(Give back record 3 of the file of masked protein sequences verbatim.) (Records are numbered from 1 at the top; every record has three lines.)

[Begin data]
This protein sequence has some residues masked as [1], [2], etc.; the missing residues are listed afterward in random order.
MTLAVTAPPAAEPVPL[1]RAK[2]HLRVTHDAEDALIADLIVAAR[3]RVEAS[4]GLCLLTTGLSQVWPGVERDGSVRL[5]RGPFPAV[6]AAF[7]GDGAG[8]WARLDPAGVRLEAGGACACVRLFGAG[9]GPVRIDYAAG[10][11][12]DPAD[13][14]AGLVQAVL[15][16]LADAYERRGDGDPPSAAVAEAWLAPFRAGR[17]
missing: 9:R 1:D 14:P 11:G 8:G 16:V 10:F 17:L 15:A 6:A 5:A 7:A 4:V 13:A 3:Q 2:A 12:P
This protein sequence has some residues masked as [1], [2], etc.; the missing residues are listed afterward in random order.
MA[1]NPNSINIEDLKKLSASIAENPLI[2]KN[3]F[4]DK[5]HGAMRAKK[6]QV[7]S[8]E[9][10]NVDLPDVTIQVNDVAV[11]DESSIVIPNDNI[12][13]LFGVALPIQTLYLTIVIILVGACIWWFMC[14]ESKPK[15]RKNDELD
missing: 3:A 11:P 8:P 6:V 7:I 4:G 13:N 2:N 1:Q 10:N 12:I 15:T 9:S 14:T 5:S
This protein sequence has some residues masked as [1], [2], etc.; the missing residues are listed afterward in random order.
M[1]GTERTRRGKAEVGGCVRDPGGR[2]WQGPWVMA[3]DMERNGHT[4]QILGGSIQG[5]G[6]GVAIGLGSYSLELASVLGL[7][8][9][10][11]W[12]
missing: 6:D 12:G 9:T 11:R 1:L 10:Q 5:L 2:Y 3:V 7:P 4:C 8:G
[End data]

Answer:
This protein sequence has some residues masked as [1], [2], etc.; the missing residues are listed afterward in random order.
M[1]GTERTRRGKAEVGGCVRDPGGR[2]WQGPWVMA[3]DMERNGHT[4]QILGGSIQG[5]G[6]GVAIGLGSYSLELASVLGL[7][8][9][10][11]W[12]
missing: 6:D 12:G 9:T 11:R 1:L 10:Q 5:L 2:Y 3:V 7:P 4:C 8:G